The Great Debate
I may be the one person who listens to the election news and thinks about Benjamin Harrison. You don’t remember him? President of the United States from 1888-1892? The scion of a political dynasty that yielded enough failed presidencies to make the Harrisons the Bushes of the 19th century? So why do I think of Harrison? Because this is an election year that centers on money.
from Jack Shafer:
Of the many ways nature can kill you, the landslide must be the most cruel. Not as cosmically spectacular as the tectonic tantrum of the earthquake or as catastrophic as pure weather-borne calamities (floods, hurricanes, tornados), the mudslide lies in wait like a heart attack, springing its localized force without much, if any, warning. It's filthy, it's bone-crushing, and it's suffocating. Any trust you have in terra firma will promptly be upended.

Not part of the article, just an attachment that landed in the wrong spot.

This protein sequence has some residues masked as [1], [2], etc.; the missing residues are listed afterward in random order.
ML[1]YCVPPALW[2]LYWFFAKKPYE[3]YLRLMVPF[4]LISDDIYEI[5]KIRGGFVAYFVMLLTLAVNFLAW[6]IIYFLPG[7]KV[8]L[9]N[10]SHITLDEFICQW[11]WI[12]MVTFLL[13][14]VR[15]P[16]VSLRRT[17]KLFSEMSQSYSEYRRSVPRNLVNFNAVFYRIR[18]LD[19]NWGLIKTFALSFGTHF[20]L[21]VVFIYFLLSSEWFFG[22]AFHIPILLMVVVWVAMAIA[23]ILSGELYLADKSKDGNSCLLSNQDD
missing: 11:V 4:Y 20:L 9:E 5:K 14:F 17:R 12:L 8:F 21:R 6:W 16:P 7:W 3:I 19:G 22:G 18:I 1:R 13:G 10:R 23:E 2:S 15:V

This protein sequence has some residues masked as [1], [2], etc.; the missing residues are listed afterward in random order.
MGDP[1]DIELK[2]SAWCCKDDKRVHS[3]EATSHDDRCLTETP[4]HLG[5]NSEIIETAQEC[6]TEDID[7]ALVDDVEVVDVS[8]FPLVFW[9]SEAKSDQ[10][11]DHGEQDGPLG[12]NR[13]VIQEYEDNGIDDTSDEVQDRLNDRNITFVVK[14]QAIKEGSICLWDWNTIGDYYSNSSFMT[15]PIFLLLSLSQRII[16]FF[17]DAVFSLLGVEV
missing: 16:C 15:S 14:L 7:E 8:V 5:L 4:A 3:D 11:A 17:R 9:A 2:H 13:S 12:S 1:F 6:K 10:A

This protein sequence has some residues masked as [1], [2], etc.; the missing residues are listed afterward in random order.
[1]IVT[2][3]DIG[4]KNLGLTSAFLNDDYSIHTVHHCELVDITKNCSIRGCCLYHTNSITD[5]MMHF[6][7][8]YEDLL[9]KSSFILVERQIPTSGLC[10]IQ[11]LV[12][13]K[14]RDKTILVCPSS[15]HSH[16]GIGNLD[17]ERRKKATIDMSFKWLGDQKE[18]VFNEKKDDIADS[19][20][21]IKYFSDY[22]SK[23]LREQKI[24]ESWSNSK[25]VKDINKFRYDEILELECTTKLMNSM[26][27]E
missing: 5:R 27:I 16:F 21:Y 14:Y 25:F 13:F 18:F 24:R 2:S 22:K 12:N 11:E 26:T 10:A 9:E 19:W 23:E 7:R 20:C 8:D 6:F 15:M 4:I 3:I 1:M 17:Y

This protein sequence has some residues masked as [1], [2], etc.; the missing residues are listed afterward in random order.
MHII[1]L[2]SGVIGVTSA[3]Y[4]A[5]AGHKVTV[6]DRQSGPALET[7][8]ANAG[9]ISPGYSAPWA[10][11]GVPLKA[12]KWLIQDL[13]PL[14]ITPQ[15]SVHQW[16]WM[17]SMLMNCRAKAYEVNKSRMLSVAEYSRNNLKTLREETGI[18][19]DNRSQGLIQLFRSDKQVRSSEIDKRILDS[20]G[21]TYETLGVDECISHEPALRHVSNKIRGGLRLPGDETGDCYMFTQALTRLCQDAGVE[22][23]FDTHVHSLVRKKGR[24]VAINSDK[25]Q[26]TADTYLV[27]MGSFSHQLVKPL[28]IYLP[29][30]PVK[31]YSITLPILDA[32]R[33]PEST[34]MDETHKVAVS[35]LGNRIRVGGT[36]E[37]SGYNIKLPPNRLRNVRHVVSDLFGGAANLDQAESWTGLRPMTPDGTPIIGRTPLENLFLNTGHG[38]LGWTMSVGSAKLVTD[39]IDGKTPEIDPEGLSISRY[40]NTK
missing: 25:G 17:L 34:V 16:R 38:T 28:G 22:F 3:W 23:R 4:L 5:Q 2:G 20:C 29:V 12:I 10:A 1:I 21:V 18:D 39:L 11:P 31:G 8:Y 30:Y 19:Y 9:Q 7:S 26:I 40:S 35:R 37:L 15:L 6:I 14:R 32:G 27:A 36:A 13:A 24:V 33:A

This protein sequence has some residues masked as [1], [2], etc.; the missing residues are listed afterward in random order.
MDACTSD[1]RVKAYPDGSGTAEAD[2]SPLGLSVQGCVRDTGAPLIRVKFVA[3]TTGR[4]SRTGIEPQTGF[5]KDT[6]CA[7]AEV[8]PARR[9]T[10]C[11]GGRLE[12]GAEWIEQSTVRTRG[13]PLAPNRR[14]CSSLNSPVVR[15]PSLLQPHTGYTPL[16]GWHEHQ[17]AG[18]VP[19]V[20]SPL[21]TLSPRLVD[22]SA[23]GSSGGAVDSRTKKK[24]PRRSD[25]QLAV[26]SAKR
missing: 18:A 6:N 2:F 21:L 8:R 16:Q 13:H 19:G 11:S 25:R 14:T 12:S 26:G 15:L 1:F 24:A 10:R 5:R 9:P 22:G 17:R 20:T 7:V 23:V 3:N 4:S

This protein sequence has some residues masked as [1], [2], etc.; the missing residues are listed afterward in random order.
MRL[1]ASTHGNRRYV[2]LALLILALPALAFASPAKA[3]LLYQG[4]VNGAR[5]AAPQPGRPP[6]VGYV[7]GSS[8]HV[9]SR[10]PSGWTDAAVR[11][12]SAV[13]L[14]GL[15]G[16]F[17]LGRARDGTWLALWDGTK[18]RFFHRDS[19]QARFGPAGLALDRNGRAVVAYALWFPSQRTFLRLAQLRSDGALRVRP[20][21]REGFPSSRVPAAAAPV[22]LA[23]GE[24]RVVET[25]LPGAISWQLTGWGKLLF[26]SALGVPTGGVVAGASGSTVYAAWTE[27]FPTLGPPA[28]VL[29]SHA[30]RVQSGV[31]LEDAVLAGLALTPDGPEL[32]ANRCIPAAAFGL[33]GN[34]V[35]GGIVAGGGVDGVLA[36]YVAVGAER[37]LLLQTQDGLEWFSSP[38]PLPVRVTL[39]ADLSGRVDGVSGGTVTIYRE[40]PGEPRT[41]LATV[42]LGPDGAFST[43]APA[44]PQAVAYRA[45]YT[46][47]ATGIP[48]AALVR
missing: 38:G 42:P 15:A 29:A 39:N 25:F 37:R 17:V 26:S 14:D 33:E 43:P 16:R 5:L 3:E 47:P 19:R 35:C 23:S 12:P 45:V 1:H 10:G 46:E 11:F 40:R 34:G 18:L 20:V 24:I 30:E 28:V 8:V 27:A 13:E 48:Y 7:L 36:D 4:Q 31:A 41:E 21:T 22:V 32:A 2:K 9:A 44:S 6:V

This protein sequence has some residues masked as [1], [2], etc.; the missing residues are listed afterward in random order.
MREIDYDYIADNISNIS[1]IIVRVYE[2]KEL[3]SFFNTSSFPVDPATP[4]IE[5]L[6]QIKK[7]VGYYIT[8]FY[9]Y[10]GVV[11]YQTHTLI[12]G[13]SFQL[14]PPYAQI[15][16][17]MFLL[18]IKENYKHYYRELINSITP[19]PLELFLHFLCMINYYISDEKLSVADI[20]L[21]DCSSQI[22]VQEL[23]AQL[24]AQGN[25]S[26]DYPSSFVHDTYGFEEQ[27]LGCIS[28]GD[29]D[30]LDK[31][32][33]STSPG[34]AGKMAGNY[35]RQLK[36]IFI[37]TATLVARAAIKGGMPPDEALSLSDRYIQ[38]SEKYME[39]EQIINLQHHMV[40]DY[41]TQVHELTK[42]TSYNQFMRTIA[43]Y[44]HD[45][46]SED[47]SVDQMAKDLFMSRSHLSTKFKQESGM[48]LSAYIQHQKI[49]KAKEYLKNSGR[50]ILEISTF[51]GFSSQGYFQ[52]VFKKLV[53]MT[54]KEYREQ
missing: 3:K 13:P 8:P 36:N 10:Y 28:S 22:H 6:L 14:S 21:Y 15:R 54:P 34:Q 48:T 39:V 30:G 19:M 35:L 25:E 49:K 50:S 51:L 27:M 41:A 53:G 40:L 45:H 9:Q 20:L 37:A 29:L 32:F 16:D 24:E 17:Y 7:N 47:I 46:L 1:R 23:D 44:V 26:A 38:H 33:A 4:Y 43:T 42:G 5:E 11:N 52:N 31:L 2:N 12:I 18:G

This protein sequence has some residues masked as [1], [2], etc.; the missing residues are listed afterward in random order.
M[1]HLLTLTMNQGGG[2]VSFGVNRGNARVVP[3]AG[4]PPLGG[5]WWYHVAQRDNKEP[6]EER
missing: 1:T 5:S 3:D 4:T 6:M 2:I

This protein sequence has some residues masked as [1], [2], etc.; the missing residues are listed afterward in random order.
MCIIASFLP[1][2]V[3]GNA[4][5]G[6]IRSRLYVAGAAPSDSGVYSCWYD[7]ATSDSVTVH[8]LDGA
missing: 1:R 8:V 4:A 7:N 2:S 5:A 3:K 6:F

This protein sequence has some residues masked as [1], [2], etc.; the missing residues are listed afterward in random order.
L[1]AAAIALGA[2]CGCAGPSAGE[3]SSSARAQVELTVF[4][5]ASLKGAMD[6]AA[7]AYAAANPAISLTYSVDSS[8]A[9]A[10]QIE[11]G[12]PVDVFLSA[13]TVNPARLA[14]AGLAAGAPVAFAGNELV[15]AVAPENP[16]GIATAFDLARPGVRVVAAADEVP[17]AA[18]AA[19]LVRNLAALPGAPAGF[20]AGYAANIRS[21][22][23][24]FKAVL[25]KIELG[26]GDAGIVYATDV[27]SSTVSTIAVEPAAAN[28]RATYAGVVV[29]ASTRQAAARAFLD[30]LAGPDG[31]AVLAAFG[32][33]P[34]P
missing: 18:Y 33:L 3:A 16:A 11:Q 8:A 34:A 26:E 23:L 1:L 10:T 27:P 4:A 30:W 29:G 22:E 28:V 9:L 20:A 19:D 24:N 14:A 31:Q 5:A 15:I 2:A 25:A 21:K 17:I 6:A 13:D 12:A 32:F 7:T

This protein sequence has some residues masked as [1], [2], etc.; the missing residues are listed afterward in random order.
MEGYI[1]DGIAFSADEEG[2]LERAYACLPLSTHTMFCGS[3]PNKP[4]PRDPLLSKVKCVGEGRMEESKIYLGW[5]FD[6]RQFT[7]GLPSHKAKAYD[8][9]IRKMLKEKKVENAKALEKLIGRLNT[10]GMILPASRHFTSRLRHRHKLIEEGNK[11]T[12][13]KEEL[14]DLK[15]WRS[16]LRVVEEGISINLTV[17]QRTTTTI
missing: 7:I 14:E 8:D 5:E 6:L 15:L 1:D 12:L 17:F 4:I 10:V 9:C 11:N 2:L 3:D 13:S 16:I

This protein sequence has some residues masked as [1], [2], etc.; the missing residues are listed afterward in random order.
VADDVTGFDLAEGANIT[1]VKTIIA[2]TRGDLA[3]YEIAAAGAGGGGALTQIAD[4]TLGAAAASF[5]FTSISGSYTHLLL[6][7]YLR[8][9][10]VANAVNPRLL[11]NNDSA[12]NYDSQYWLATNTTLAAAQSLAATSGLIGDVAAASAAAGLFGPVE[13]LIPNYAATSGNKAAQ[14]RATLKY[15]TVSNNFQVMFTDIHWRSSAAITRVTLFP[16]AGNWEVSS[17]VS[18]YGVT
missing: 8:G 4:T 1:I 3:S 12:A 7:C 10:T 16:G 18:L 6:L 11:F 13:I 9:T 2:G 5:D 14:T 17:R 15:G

from Paul Smalera:
By Paul Smalera
All views expressed are his own.
The Washington debt ceiling debate over these past months was the throwing open of the doors to the democratic slaughterhouse -- let’s please not ever complain again about not being able to watch the sausage get made. Though our media window onto the killing floor surely contributed to the S&P’s downgrade of U.S. debt, that’s not an entirely bad thing, as I’ll explain in a moment.